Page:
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News Release

Regional Gaps in the Employment Situation
- Creating Demand for Labor by Harnessing Demand from Outside the Region is Key -

July 12, 2006


The employment situation differs considerably between regions. In terms of employment rate (number of people employed/population aged 15 or over), the gap between the highest (Tokai Region) and the lowest (Hokkaido) was 7.1 points in 2005. Because the fluctuation of the employment rate gaps between regions is small in the medium-term, it is highly likely that the gaps are due to structural factors. This report analyzes the reasons for employment rate gaps from both a labor demand and a labor supply perspective.

From a labor demand perspective, the strongest correlation with employment rates may be seen in the level of demand in each region (per capita GDP). One reason for the gap in demand levels is the scale of demand from outside the regions (exports). In other words, regions with a high employment rate tend to achieve a high employment rate by harnessing demand from overseas and outside the region, whose expansion is not restricted by the size of the region's population, its industrial structure, etc.

Turning to the labor supply perspective, it has been suggested that the employment rate gap between regions is due to differences in size of population in the younger age bands, where the employment rate is low. However, the reality is that, in regions with a high employment rate, the employment rate does not fluctuate according to the structure of the population, but is high across all age bands, and that the ratio of women and elderly persons in employment is particularly high. Accordingly, it appears that the most important determining factor in the employment rate is the scale of demand for labor, and that, to a considerable extent, the labor supply side meets the demand for labor through the employment of women, elderly people, etc.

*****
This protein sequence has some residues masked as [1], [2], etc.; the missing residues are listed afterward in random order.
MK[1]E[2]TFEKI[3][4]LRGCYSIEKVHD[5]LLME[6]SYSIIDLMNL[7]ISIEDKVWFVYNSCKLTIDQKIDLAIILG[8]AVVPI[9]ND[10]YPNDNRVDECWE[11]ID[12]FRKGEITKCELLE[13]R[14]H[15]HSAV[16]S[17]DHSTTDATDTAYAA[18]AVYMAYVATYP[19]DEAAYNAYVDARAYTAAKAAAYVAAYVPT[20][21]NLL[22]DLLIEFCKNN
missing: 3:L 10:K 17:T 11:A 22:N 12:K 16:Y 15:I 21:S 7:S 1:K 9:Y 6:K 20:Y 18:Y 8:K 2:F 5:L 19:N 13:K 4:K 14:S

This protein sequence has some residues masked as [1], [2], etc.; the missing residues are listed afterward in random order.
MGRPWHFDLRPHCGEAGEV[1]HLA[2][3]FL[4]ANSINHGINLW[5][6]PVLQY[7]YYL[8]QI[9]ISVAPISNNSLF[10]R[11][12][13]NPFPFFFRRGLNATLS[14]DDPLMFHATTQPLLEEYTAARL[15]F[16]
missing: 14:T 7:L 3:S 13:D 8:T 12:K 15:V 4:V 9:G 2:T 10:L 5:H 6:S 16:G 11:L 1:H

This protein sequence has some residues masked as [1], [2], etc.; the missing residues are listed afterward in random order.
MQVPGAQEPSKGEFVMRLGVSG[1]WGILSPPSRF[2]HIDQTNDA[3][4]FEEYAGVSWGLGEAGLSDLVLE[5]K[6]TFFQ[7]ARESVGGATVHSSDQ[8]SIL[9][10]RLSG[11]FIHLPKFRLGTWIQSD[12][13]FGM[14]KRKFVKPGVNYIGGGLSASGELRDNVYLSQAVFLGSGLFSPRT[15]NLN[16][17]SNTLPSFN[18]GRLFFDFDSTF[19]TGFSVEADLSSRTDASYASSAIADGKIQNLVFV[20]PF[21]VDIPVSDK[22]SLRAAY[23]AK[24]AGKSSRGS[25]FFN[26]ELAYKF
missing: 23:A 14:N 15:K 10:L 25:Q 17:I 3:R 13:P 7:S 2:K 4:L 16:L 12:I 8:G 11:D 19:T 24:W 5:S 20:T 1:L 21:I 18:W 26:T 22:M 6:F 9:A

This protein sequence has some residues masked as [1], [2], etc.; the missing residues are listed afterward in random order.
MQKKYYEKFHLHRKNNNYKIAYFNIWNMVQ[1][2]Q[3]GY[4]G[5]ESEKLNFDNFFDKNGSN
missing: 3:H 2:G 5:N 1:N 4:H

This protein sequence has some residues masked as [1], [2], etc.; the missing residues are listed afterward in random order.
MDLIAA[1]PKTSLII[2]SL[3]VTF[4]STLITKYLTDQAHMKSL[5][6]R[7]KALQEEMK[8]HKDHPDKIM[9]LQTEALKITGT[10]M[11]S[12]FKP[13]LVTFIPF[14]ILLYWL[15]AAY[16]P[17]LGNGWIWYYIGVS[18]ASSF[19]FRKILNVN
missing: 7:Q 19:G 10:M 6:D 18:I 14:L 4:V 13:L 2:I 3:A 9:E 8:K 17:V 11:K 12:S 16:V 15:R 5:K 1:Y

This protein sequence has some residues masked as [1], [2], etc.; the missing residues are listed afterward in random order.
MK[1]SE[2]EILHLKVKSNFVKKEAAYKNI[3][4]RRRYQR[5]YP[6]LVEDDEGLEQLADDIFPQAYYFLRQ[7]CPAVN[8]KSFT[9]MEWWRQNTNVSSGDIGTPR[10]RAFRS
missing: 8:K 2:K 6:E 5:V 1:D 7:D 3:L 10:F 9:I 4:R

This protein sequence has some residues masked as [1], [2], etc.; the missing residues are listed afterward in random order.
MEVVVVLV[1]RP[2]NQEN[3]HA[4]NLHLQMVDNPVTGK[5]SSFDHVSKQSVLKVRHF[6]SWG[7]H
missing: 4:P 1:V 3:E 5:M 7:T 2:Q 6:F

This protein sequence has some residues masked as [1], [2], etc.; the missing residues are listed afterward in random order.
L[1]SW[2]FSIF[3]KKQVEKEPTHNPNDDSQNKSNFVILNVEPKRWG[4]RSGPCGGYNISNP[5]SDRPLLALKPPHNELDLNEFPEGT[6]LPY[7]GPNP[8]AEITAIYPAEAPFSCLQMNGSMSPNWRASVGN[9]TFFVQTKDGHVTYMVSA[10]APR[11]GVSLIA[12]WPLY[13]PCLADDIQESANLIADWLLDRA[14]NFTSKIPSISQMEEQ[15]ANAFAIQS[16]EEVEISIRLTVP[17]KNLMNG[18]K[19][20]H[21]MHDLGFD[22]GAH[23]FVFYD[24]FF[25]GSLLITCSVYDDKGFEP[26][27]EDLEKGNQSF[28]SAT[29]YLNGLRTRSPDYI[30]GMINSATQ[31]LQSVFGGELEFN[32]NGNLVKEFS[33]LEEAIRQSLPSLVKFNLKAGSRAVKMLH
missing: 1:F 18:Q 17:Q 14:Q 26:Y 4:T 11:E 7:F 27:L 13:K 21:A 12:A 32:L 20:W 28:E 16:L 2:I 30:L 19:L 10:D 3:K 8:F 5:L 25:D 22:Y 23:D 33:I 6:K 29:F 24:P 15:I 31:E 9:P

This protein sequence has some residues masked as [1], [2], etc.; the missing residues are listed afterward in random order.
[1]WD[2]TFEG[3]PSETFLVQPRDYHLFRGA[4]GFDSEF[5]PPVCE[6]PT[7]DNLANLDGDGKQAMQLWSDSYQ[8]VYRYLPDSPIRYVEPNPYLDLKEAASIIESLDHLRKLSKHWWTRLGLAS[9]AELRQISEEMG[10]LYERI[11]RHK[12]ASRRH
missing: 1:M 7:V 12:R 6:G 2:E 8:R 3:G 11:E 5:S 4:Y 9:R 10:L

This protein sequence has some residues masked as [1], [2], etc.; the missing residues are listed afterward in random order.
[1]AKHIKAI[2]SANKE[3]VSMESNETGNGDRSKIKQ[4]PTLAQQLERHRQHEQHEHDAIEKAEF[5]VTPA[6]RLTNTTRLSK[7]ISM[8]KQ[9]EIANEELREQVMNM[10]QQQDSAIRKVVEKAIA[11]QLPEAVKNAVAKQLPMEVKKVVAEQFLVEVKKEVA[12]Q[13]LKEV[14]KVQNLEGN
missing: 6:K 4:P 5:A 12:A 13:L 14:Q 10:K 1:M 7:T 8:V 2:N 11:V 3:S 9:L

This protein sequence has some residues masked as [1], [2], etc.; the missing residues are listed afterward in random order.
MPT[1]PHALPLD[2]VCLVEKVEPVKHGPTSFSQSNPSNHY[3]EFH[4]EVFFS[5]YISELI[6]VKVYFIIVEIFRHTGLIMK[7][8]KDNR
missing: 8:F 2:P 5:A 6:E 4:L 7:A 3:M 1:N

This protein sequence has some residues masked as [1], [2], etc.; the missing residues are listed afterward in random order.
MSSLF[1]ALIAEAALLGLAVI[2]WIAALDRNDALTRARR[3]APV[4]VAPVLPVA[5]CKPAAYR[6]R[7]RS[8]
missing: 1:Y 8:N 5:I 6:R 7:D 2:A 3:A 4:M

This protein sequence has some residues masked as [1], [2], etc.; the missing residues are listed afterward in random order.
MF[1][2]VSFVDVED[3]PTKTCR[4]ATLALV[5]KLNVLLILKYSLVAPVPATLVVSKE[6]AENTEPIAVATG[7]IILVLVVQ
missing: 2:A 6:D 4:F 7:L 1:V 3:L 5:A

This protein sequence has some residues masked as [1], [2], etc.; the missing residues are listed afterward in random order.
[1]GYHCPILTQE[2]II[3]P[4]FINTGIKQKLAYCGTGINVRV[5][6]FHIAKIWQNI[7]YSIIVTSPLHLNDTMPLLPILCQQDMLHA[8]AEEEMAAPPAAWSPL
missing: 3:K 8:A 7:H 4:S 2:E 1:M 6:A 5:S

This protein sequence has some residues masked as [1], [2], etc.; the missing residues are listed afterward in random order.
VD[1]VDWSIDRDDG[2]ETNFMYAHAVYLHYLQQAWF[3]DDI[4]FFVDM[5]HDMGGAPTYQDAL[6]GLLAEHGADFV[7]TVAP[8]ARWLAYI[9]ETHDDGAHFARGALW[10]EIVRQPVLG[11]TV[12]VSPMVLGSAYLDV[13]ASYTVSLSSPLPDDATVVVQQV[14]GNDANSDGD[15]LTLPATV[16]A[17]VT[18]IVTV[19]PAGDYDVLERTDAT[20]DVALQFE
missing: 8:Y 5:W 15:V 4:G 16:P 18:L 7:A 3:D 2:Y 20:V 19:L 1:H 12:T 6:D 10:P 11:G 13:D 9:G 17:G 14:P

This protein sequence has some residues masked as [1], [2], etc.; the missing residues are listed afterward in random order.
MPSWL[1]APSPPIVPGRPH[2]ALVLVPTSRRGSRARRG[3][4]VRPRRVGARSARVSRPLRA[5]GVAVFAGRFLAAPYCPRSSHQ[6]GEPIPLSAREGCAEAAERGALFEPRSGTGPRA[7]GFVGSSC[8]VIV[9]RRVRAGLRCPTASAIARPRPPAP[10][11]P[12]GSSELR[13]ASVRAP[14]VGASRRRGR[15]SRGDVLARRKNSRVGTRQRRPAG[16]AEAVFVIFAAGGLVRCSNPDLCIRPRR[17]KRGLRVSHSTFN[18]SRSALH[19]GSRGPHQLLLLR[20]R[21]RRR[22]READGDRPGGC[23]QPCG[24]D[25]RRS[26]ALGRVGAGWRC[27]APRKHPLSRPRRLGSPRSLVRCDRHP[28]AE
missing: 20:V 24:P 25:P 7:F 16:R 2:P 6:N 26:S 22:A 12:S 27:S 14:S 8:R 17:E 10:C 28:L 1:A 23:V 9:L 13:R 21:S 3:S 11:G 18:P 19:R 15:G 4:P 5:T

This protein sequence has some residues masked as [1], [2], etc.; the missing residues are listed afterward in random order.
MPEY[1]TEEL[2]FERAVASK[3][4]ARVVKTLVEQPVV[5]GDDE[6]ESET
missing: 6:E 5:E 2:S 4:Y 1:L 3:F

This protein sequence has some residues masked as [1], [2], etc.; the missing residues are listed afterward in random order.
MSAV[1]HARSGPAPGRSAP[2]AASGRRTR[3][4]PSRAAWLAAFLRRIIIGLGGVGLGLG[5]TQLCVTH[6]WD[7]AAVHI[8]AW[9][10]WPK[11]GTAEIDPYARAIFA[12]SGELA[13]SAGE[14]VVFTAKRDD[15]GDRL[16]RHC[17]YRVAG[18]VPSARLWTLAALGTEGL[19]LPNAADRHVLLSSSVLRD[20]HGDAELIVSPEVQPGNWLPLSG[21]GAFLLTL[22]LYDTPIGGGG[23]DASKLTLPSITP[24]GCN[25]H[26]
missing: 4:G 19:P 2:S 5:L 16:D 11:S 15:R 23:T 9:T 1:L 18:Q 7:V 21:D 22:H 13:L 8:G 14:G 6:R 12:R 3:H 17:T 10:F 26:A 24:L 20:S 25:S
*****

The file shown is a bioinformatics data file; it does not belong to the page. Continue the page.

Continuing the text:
Thus, if regions with a low employment rate are to boost their employment rate, it is important that they create demand for labor and promote the employment of women and elderly people. Expanding the demand for labor is particularly important, and, to this end, regions, while taking advantage of local characteristics, should set about strengthening their industrial infrastructure and the structure of their economies by harnessing demand from outside the region (exports of goods and services, etc.).

For more information on the content of this report, please contact: Hideki Matsumura, the Japan Research Institute, Limited.

Tel: 03-3288-4524

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